October 11 – consider me taught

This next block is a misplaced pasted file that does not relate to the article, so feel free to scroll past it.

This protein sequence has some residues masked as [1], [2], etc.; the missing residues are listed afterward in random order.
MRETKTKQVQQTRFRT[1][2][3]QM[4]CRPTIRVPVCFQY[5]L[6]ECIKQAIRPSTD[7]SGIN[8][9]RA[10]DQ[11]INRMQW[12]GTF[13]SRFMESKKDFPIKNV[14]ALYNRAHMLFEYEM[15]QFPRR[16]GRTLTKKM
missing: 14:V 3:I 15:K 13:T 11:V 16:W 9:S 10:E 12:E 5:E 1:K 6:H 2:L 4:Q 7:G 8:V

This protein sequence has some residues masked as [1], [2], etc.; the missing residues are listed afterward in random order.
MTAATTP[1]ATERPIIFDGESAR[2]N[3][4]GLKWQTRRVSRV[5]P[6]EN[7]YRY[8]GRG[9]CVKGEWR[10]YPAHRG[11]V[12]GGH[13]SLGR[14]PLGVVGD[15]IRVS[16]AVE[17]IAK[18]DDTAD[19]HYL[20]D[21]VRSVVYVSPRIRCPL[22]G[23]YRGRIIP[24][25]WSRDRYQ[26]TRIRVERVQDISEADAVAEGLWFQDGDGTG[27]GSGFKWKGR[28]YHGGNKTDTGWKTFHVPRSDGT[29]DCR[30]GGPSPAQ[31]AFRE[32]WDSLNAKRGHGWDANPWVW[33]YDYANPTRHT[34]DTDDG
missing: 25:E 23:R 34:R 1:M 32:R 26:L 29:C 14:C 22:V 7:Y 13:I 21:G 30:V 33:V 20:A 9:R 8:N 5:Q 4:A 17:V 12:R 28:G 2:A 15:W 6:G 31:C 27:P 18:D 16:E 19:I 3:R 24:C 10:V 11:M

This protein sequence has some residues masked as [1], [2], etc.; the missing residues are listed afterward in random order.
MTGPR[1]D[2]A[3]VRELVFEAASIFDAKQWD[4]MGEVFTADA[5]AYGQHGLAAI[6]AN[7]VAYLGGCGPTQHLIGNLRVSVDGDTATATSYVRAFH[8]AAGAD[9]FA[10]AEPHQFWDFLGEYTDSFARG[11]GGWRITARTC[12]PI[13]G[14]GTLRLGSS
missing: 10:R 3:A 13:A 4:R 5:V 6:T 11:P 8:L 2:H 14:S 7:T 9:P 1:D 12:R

79/365 – people to thank who have had an impact on me. About 7 years ago, I had a 3 year contract at UBC teaching adults. This was one of the most challenging jobs I’ve ever undertaken – probably due to the fact that it was the only other thing I did career-wise in 25 years. I had only worked with high school students and the relationship/dynamic was atypical of what most working adults experience in their day to days. I had not worked with adults since my early 20s and here I was nearing my 50s. I was nervous and apprehensive and rightfully so. I thought of ways to segue into the new role – the curriculum creation part was relatively easy but the interaction with adults was my worry. I didn’t really know how to change up my expectations – especially when it came to the softer side of education: attendance, lates, missed assignments etc. In addition to my teaching load, I was enrolled in a course that was exactly what I needed (The Scholarship of Teaching and Learning in Adult Education) but it was concurrently running as I was teaching – had I taken it the summer prior, I would have been fine but that wasn’t the case. I started to use the techniques that I had honed the high school environment which was the wrong way to work with adults. Bret, a man senior in age to myself, was in all my classes in my first year of teaching at UBC. He came up to me and respectfully told me that I was treating the class like teenagers and not like adults by not understanding their unique backgrounds and the fact that a lot of them had families and other obligations – in essence, I was condescending (my word). To say that I was thrown for a loop was an understatement – it cut to the core as I had prided myself in being a great educator but to realize that I was not that in the role at UBC was a hard pill to swallow. I reflected on what Bret said. I had gone through the teacher training program in my early 20s but here I was teaching a group where half the class was in the program while in their 40s and 50s. I had to change the way I thought. I had to refine my expectations when it came to adults and I also had to reflect on what I would want at my age currently if I was in the program. I made the changes consciously and the second term and summer sessions went much better. The final two years a vast improvement over my first year. I learned a great deal about working with adults and I thank you Bret for saying something. I am also glad that we keep in touch – albeit, here and there as we both have busy lives with teenage sons. Thank you for that life and career lesson! I rewrite a paper in your honour!

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